Schematic representation of the foamy virus Gag and Pol protein organization. (a) Schematic illustration of the PFV Gag protein organization and selected functional motifs. Several functional motifs of PFV Gag are highlighted in differentially colored boxes. The organization of the C-terminal GR-rich region and the amino acid sequence of the PFV Gag protein are shown in the enlargement below. Numbers indicate amino acid positions of the PFV Gag protein. The black arrow marks the cleavage site of pr71Gag for processing into p68Gag and p3Gag. Gray boxes represent the historically annotated GR boxes (GR-I to -III) within the domain, which is now referred to as the GR-rich region. Arginine residues are highlighted in blue. CTRS: cytoplasmic targeting and retention signal; NES: nuclear export signal; CBS: chromatin binding signal; (NLS): originally annotated putative nuclear localization signal. (b) Schematic illustration of the PFV Pol protein organization. Numbers indicate amino acid positions of the PFV Pol protein. The black arrow marks the cleavage site of pr127Pol for processing into p85PR-RT and p40IN. PR: protease domain; L: linker sequence; RT: reverse transcriptase domain; RH: RNase H domain; IN: integrase domain. Panels (a) and (b) are adapted from [18].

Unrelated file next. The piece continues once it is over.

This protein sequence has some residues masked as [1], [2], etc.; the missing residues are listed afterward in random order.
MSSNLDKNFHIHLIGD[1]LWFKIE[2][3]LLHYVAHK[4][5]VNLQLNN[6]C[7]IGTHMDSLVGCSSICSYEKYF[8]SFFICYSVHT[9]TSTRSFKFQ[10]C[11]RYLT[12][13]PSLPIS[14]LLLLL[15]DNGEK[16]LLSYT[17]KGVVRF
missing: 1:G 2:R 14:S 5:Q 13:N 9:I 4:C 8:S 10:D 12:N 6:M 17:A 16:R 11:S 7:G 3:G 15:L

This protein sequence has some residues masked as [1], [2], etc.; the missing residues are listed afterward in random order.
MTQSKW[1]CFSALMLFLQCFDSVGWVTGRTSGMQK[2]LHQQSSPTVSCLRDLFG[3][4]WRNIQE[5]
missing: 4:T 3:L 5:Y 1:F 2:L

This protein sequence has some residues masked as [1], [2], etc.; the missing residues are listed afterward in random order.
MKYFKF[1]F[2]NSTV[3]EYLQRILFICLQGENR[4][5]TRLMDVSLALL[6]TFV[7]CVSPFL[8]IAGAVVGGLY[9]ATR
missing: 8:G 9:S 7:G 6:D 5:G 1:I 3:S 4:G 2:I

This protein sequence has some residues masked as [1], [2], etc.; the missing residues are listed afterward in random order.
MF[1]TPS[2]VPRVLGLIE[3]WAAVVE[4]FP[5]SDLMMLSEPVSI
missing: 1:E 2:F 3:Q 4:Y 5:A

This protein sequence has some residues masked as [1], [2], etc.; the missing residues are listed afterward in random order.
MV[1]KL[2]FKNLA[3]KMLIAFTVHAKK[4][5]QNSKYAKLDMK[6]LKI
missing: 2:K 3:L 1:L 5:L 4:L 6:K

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viruses-08-00243-f004: Schematic representation of the foamy virus Gag and Pol protein organization. (a) Schematic illustration of the PFV Gag protein organization and selected functional motifs. Several functional motifs of PFV Gag are highlighted in differentially colored boxes. The organization of the C-terminal GR-rich region and the amino acid sequence of the PFV Gag protein are shown in the enlargement below. Numbers indicate amino acid positions of the PFV Gag protein. The black arrow marks the cleavage site of pr71Gag for processing into p68Gag and p3Gag. Gray boxes represent the historically annotated GR boxes (GR-I to -III) within the domain, which is now referred to as the GR-rich region. Arginine residues are highlighted in blue. CTRS: cytoplasmic targeting and retention signal; NES: nuclear export signal; CBS: chromatin binding signal; (NLS): originally annotated putative nuclear localization signal. (b) Schematic illustration of the PFV Pol protein organization. Numbers indicate amino acid positions of the PFV Pol protein. The black arrow marks the cleavage site of pr127Pol for processing into p85PR-RT and p40IN. PR: protease domain; L: linker sequence; RT: reverse transcriptase domain; RH: RNase H domain; IN: integrase domain. Panels (a) and (b) are adapted from [18].